In 2010, two patients with end-stage refractory chronic lymphocytic leukaemia (CLL) were administered Novartis’ autologous anti-CD19 chimeric antigen receptor T-cell (CAR-T) therapy, Kymriah (tisagenlecleucel), as part of a Phase I trial. In March this year, it was reported that these two patients were still in remission, making this the longest known CLL remission after CAR-T therapy and demonstrating to the industry that long-term remission is indeed possible. However, there are currently no approved CAR-T therapies for CLL, despite the fact that many other B-cell malignancies such as non-Hodgkin’s lymphoma (NHL) and acute lymphocytic leukaemia (ALL) have benefited profusely from the approvals of Gilead’s autologous anti-CD19 CAR-T therapy Yescarta (axicabtagene ciloleucel) and Kymriah.
Autologous CAR-T agents are now becoming the standard of care for patients in the third line and later settings, providing lucrative returns for these agents. According to GlobalData ’s analyst consensus forecast, Yescarta is expected to reach peak sales of $1.8bn in 2028, and Kymriah is expected to reach sales of $686m in the same year.
Patients with end-stage CLL have yet to benefit from an approved cell therapy, despite many developers initially trialling autologous CAR-T agents such as Yescarta and Kymriah in CLL during Phase I studies. The sales potential for entering a durable and effective therapy into the third-line refractory setting is high, considering the sizeable patient numbers and high unmet need for these patient populations. However, several barriers will impede the clinical progression of CAR-T agents in CLL and result in other indications that are more amenable to CAR-T therapy being prioritised, such as NHL and ALL, both of which have demonstrated far superior overall response rates to CAR-T therapy compared with CLL.
Although CLL is a B-cell malignancy, patients also suffer from dysfunctional T-cells that exhibit an exhausted phenotype. Autologous CAR-T therapy does not easily lend itself to treating CLL, as it relies on extracting functional T-cells from the patient’s blood and genetically modifying them in vitro. Additionally, chemotherapy regimens employed in treating CLL are known to deplete viable T-cell numbers, further exacerbating the lack of functional T-cells available to generate CAR-T cells.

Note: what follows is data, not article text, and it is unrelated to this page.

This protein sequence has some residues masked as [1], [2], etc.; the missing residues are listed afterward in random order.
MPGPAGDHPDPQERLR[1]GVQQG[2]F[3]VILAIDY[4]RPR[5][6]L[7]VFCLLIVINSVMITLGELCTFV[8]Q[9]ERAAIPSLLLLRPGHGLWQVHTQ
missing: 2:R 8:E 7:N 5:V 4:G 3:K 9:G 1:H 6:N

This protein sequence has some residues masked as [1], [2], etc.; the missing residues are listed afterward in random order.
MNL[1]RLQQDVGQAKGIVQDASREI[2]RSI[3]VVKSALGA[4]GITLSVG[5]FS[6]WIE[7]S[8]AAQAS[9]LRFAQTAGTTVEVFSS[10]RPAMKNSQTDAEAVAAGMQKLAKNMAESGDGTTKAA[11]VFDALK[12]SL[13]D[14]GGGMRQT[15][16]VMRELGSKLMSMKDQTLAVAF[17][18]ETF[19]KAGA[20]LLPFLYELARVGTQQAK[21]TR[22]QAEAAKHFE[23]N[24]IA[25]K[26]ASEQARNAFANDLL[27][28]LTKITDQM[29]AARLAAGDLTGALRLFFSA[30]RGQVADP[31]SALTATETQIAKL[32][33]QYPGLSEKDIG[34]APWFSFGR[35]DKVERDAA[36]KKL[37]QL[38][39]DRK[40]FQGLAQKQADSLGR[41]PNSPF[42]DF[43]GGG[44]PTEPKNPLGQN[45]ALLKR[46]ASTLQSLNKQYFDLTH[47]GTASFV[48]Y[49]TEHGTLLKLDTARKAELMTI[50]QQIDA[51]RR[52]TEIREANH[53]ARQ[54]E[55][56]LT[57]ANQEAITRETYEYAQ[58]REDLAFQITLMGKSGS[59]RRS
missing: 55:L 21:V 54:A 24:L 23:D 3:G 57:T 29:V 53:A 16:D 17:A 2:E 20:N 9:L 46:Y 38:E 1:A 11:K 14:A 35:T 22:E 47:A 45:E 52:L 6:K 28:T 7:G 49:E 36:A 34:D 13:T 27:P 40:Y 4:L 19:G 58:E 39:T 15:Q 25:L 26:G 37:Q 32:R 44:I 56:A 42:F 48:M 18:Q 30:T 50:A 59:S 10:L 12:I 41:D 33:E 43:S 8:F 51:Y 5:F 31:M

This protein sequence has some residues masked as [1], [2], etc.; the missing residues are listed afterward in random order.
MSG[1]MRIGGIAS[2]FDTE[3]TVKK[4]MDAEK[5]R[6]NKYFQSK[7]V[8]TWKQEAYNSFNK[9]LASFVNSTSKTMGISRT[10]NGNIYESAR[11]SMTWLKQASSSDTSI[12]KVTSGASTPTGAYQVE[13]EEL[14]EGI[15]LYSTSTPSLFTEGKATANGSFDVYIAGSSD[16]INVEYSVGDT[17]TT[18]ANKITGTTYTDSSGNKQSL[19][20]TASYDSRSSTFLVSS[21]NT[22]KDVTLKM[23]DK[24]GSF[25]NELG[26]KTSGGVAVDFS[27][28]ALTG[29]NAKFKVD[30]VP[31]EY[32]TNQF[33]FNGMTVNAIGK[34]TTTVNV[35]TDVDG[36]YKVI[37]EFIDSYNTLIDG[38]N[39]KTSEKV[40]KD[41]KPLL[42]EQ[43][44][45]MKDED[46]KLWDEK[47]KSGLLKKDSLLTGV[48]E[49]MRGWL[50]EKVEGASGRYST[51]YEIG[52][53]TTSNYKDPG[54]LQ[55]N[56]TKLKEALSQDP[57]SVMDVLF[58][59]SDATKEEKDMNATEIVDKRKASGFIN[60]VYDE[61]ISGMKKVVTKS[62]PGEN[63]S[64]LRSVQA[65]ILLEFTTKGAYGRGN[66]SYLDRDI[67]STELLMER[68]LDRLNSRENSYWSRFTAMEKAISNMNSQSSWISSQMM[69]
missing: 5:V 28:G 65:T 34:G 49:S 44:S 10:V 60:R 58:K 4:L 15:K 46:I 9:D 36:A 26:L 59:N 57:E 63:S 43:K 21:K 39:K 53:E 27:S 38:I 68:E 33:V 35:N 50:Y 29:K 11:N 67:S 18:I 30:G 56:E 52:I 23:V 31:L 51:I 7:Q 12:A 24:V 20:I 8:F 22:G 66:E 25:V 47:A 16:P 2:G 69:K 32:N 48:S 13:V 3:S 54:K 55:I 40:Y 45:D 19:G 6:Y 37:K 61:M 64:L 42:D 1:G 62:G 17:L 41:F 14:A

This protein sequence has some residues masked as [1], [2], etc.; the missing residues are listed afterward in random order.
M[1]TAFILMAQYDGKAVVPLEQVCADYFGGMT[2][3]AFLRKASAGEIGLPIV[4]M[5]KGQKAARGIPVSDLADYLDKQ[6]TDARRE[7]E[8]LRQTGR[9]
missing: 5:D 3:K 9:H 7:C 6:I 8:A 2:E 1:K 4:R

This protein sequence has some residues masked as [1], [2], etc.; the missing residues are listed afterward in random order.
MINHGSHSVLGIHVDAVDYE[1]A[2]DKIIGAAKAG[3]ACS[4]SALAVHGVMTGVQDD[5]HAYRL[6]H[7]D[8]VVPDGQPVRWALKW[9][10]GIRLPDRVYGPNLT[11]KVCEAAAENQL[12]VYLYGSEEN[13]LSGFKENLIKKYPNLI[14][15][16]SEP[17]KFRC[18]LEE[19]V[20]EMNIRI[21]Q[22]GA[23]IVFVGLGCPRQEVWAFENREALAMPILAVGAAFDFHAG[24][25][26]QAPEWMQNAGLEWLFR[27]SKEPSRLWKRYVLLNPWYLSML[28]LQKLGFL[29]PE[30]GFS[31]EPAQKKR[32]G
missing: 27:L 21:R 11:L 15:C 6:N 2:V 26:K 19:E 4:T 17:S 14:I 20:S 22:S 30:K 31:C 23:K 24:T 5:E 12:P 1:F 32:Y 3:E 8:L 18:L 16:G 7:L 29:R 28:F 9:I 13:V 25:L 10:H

From a clinical perspective, CAR-T therapy may not be appropriate for patients who are typically eligible for cell therapies. Usually, patients who are refractory to standard of care and have been treated with at least two or more lines of therapy. In CLL, these patient populations are often very unfit and exhibit a high degree of comorbidities, making them less able to tolerate CAR-T therapy-associated toxicity and raising the bar for what qualifies as a tolerable safety profile. Conversely, the current standards of care, such as AbbVie’s/Johnson & Johnson’s Imbruvica (ibrutinib) and Biogen’s/Roche’s Rituxan (rituximab), are well-established, well-tolerated and effective options that can elicit long-term disease control that lasts for decades.
Cell therapies are, therefore, likely to be relegated to refractory patients with end-stage disease and are blocked from entering the more lucrative, early lines of therapy. This stands in contrast to other B-cell malignancies, such as NHL, where CAR-T agents are approved in third-line and later settings, but are targeting label expansions into earlier lines of therapy by virtue of being able to compete with the current standards of care in these settings, making these indications much more attractive targets.
Despite these barriers, significant potential remains for cell therapies to penetrate the CLL market due to the high unmet need for end-stage refractory patients who require more durable and effective treatment options. The CLL pipeline is rich in CAR-T therapies, with 38 autologous and 11 allogeneic CAR-T agents currently in development, 37 of which are in clinical trials with the remaining agents in preclinical/discovery phases, according to GlobalData’s Pharma Intelligence Centre.
Allogeneic therapies may be more conducive to meeting unmet needs in CLL considering the manufacturing complications for autologous agents, although allogeneic CAR-T therapies are associated with unacceptable safety profiles. These include reports of life-threatening graft versus host disease (GvHD) and cytokine release syndrome, which would not be tolerable for unfit CLL patients. This may leave an opportunity for CAR-natural killer (CAR-NK) therapies, which show promise for reduced risk of GvHD, but are currently facing issues regarding inefficient in vitro expansion and suboptimal in vivo persistence, resulting in a relatively small CAR-NK pipeline in CLL with only six agents in development.
Cell & Gene Therapy coverage on Pharmaceutical Technology is supported by Cytiva.
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